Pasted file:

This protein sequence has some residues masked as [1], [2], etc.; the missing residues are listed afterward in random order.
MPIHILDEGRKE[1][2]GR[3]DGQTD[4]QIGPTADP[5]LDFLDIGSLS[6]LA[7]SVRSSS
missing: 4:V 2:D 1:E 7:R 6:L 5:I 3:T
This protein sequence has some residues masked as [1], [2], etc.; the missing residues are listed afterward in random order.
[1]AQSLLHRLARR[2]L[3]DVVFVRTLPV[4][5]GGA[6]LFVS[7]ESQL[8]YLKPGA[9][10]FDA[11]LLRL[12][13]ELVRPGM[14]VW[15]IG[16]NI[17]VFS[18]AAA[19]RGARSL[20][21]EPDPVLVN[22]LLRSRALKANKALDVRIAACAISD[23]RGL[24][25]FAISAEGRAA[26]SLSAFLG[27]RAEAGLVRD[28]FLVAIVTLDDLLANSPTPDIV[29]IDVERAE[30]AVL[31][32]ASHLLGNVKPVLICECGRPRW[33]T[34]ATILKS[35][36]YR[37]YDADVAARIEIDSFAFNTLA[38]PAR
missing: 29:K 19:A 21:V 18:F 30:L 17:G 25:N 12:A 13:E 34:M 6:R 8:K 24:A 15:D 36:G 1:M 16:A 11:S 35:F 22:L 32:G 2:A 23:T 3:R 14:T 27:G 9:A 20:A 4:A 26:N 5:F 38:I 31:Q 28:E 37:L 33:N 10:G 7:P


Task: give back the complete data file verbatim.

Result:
This protein sequence has some residues masked as [1], [2], etc.; the missing residues are listed afterward in random order.
MPIHILDEGRKE[1][2]GR[3]DGQTD[4]QIGPTADP[5]LDFLDIGSLS[6]LA[7]SVRSSS
missing: 4:V 2:D 1:E 7:R 6:L 5:I 3:T
This protein sequence has some residues masked as [1], [2], etc.; the missing residues are listed afterward in random order.
[1]AQSLLHRLARR[2]L[3]DVVFVRTLPV[4][5]GGA[6]LFVS[7]ESQL[8]YLKPGA[9][10]FDA[11]LLRL[12][13]ELVRPGM[14]VW[15]IG[16]NI[17]VFS[18]AAA[19]RGARSL[20][21]EPDPVLVN[22]LLRSRALKANKALDVRIAACAISD[23]RGL[24][25]FAISAEGRAA[26]SLSAFLG[27]RAEAGLVRD[28]FLVAIVTLDDLLANSPTPDIV[29]IDVERAE[30]AVL[31][32]ASHLLGNVKPVLICECGRPRW[33]T[34]ATILKS[35][36]YR[37]YDADVAARIEIDSFAFNTLA[38]PAR
missing: 29:K 19:A 21:V 18:F 30:L 17:G 25:N 12:A 13:E 34:M 6:R 8:K 24:A 15:D 36:G 1:M 16:A 11:S 35:F 22:L 32:G 2:A 23:T 3:R 14:T 27:G 9:A 20:A 4:A 26:N 5:F 38:I 31:Q 28:E 37:L 33:N 10:G 7:P